NDP says Canada needs an independent social media watchdog

Because assigning internet regulation to the CRTC is "a 1980s solution to a 21st-century problem"

The New Democratic Party (NDP) of Canada is calling for the creation of a new, independent regulator to help keep social media giants in check.

The proposed watchdog would “address disinformation, hateful posts and algorithm transparency on digital platforms,” according to reporting from CTV News.

The call is in direct response to increasing concerns over the harmful effects of Facebook (and Facebook-owned properties like Instagram) on users — a conversation that’s been amplified in recent weeks, thanks to some leaked internal reports and damning testimony from a former Facebook data scientist to the U.S. Senate.

The NDP’s motion was put forward by Charlie Angus, the federal Member of Parliament for the Ontario riding of Timmins — James Bay. Angus was quoted criticizing the Competition Bureau and the Canadian Radio-television and Telecommunications Commission as “outdated institutions”  ill-equipped to address digital issues.

This is not the first time Angus has come after social media platforms, specifically Facebook, in their role as an MP.

In 2019, they asked Canada’s lobbying commissioner to investigate Facebook, after leaked documents showed the company met with Conservative MPs without reporting it.

In a letter, Angus wrote that this incident represents “the tip of the iceberg in terms of surreptitious, unregistered high-level contacts with government going back years and spanning two different governments of different partisan stripes.”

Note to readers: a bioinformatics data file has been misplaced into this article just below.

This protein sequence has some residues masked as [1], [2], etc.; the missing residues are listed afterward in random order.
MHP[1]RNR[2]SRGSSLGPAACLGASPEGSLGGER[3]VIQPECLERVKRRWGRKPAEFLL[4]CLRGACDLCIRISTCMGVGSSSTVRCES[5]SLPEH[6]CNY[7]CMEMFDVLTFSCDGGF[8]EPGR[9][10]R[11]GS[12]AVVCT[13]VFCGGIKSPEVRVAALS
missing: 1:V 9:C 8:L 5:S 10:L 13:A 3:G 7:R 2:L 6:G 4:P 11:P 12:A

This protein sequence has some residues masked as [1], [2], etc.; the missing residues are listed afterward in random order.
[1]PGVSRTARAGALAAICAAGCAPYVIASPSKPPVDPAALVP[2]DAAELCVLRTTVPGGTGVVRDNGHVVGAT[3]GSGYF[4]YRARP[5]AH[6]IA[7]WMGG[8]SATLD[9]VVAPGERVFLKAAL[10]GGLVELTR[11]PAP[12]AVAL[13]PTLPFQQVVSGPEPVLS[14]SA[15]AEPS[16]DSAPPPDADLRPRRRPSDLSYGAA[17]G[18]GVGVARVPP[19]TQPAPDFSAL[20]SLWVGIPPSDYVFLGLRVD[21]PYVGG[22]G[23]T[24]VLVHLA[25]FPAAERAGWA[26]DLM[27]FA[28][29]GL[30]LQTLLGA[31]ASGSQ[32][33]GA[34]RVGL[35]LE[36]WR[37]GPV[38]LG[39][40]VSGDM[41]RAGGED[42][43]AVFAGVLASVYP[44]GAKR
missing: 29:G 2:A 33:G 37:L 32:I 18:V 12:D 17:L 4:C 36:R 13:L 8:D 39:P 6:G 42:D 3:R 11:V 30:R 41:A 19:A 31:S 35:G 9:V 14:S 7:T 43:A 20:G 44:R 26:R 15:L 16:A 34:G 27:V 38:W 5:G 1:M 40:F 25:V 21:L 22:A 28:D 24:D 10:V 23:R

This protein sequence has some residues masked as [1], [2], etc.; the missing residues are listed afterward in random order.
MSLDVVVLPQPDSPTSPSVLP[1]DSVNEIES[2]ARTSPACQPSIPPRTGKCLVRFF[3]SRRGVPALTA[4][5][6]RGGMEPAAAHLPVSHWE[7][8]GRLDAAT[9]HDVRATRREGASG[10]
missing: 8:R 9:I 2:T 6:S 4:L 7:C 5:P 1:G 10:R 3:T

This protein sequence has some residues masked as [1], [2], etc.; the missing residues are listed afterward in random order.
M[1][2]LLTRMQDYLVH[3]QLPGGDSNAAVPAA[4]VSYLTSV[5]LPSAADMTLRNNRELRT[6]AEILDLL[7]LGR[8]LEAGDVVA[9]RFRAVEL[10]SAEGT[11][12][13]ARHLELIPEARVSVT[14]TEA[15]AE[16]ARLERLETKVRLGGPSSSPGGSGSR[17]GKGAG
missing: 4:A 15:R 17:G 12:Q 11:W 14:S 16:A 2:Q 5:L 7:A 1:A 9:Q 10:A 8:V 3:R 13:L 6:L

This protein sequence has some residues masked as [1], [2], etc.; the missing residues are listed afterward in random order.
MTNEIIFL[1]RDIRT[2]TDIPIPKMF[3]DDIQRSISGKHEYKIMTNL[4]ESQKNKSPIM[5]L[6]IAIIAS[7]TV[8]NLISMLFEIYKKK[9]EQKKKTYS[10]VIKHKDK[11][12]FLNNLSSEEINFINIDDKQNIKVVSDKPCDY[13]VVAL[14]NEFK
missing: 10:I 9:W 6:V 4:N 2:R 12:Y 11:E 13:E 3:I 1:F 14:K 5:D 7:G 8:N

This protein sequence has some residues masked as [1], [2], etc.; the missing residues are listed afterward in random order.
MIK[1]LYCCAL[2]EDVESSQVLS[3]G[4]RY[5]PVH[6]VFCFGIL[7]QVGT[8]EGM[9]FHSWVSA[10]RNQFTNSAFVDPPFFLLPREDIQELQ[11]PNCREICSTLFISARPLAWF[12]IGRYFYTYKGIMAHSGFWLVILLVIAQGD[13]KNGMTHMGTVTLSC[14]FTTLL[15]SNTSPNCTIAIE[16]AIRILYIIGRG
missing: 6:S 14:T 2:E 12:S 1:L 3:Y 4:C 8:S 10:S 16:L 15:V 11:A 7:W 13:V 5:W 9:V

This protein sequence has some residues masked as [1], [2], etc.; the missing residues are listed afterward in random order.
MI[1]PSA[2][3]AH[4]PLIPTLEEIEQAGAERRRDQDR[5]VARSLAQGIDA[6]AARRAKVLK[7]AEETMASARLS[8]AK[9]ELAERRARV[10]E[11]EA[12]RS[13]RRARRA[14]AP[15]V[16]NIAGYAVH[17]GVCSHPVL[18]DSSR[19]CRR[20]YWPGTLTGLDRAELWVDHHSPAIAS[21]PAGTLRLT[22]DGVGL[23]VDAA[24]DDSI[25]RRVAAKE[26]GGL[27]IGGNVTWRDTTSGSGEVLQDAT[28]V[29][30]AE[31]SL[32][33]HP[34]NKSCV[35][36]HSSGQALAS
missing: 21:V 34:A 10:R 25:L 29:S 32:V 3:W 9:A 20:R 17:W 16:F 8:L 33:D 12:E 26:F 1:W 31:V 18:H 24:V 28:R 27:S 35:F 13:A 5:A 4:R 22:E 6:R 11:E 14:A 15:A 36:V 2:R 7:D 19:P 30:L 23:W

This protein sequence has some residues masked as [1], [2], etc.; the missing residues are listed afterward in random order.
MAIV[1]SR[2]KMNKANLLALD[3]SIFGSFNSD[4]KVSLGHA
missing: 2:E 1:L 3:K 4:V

How to regulate the internet is a big question being debated in Canadian parliament right now.

For their part, the Liberal government has promised to introduce three internet regulation bills targeting streaming services, harmful content, and news-sharing platforms.

One such piece of legislation is Bill C-10, which would expand the jurisdiction of Canada’s Broadcasting Act to include media sharing and streaming platforms like Netflix, YouTube and Spotify.

However, many — including Angus — don’t think the CRTC is up to the task. In their speech this week, the NDP MP referred to Bill C-10 as a “political dumpster fire” and the idea of putting the CRTC on the file “a 1980s solution to a 21st-century problem.”

The Liberals have also pledged to introduced another piece of legislation — Bill C-36 — to address harmful online content. However, this bill has faced ample criticism as well, with policy research groups like the Citizen Lab suggesting that the legislation be scrapped and rebuilt from scratch.

During the 2021 federal election, the NDP promised to lower Canadians’ cellphone and internet bills to below the global average if elected, and called for the reversal of the CRTC’s wholesale internet rate ruling.

Source: CTV News